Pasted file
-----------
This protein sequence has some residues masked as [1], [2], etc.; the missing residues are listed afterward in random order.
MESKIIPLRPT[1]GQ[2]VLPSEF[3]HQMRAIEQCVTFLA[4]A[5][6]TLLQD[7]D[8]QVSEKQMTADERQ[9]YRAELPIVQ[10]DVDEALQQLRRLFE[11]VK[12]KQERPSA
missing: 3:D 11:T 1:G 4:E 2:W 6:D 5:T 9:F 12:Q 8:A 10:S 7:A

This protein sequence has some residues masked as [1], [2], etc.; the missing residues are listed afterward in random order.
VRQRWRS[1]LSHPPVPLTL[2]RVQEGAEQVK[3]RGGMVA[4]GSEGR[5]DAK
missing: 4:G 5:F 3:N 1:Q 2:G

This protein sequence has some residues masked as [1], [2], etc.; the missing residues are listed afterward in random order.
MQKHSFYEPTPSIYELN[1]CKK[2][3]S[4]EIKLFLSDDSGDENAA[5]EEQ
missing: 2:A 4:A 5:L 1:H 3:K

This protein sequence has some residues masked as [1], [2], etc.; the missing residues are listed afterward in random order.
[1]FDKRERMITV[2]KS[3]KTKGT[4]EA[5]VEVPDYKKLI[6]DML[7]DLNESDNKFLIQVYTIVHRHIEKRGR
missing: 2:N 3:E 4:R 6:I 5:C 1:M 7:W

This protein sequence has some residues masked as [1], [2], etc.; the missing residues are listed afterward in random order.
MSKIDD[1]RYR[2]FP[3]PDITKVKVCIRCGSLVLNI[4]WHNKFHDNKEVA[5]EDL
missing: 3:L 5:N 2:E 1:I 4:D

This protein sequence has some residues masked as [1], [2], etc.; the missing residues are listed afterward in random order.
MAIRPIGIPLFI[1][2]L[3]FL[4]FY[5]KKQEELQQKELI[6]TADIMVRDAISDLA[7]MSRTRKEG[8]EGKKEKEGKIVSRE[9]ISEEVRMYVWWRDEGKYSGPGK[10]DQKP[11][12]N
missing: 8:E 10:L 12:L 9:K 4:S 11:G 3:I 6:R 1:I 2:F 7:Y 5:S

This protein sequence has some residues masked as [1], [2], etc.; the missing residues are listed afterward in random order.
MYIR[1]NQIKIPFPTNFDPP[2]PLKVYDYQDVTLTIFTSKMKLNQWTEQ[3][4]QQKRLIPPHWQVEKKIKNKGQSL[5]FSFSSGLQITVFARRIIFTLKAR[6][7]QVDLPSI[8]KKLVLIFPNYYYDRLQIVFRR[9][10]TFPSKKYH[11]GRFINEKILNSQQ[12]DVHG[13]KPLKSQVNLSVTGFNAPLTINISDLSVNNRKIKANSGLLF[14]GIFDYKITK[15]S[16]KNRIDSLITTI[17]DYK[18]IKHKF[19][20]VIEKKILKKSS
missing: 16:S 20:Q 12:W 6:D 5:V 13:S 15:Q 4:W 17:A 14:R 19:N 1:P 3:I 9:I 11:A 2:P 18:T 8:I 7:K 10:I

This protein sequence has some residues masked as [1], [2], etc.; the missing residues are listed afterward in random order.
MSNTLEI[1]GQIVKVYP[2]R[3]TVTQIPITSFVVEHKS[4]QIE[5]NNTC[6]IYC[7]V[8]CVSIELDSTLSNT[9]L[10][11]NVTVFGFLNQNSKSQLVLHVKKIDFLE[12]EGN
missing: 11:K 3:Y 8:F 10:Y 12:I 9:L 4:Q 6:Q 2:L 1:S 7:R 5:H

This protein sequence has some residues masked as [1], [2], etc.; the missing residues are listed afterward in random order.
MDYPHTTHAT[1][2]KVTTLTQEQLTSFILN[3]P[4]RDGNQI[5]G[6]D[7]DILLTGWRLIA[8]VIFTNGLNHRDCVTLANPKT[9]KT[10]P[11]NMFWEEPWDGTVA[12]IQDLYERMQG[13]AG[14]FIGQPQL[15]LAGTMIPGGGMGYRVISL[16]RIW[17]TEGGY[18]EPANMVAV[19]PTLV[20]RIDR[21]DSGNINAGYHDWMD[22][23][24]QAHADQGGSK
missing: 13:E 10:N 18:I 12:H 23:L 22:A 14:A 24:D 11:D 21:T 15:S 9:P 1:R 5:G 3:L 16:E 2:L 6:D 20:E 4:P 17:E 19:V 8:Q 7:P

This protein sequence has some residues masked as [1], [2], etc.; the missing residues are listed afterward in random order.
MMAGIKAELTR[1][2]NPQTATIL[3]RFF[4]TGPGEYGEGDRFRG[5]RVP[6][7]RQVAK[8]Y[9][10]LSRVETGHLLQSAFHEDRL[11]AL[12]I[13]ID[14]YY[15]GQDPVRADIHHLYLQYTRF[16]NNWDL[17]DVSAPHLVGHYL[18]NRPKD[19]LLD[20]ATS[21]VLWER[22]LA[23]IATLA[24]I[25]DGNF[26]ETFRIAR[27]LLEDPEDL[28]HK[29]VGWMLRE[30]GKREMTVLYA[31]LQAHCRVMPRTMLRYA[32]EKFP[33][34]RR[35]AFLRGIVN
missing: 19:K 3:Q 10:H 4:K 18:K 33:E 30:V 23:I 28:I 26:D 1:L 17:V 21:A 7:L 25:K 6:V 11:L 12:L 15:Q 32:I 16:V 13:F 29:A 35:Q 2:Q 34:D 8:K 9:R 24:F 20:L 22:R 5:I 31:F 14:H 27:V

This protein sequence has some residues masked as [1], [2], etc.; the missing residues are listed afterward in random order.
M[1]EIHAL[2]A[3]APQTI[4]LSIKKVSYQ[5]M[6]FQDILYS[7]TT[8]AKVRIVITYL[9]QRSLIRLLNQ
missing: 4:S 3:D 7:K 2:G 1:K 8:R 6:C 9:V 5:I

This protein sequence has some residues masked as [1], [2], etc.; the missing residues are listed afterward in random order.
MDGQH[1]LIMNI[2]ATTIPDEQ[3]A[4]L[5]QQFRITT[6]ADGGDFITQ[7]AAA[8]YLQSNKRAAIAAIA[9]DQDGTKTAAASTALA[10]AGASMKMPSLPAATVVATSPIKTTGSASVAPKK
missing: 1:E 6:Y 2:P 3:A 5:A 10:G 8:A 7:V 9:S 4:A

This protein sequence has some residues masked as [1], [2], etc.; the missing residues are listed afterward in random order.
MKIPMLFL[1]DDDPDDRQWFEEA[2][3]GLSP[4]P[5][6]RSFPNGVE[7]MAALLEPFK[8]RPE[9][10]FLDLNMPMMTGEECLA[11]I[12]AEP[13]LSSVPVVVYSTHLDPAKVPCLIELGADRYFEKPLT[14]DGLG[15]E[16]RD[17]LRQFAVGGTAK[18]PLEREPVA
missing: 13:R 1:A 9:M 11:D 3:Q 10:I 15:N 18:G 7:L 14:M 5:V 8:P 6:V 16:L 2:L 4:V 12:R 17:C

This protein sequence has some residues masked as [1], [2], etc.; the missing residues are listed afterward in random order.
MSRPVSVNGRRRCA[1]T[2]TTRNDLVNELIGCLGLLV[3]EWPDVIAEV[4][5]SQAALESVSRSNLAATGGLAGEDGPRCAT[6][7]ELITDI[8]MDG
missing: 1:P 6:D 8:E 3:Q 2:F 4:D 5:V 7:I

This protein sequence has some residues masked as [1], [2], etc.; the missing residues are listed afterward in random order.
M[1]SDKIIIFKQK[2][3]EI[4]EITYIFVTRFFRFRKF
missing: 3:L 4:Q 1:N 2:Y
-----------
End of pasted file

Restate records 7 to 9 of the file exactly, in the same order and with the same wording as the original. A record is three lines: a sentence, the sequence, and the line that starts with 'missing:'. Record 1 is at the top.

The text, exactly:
This protein sequence has some residues masked as [1], [2], etc.; the missing residues are listed afterward in random order.
MYIR[1]NQIKIPFPTNFDPP[2]PLKVYDYQDVTLTIFTSKMKLNQWTEQ[3][4]QQKRLIPPHWQVEKKIKNKGQSL[5]FSFSSGLQITVFARRIIFTLKAR[6][7]QVDLPSI[8]KKLVLIFPNYYYDRLQIVFRR[9][10]TFPSKKYH[11]GRFINEKILNSQQ[12]DVHG[13]KPLKSQVNLSVTGFNAPLTINISDLSVNNRKIKANSGLLF[14]GIFDYKITK[15]S[16]KNRIDSLITTI[17]DYK[18]IKHKF[19][20]VIEKKILKKSS
missing: 16:S 20:Q 12:W 6:D 5:V 13:S 15:Q 4:W 17:A 14:R 19:N 1:P 3:I 9:I 11:A 2:P 18:T 8:I 7:K 10:I

This protein sequence has some residues masked as [1], [2], etc.; the missing residues are listed afterward in random order.
MSNTLEI[1]GQIVKVYP[2]R[3]TVTQIPITSFVVEHKS[4]QIE[5]NNTC[6]IYC[7]V[8]CVSIELDSTLSNT[9]L[10][11]NVTVFGFLNQNSKSQLVLHVKKIDFLE[12]EGN
missing: 11:K 3:Y 8:F 10:Y 12:I 9:L 4:Q 6:Q 2:L 1:S 7:R 5:H

This protein sequence has some residues masked as [1], [2], etc.; the missing residues are listed afterward in random order.
MDYPHTTHAT[1][2]KVTTLTQEQLTSFILN[3]P[4]RDGNQI[5]G[6]D[7]DILLTGWRLIA[8]VIFTNGLNHRDCVTLANPKT[9]KT[10]P[11]NMFWEEPWDGTVA[12]IQDLYERMQG[13]AG[14]FIGQPQL[15]LAGTMIPGGGMGYRVISL[16]RIW[17]TEGGY[18]EPANMVAV[19]PTLV[20]RIDR[21]DSGNINAGYHDWMD[22][23][24]QAHADQGGSK
missing: 13:E 10:N 18:I 12:H 23:L 22:A 14:A 24:D 11:D 21:T 15:S 9:P 1:R 5:G 3:L 16:E 2:L 6:D 20:E 4:P 17:E 19:V 8:Q 7:P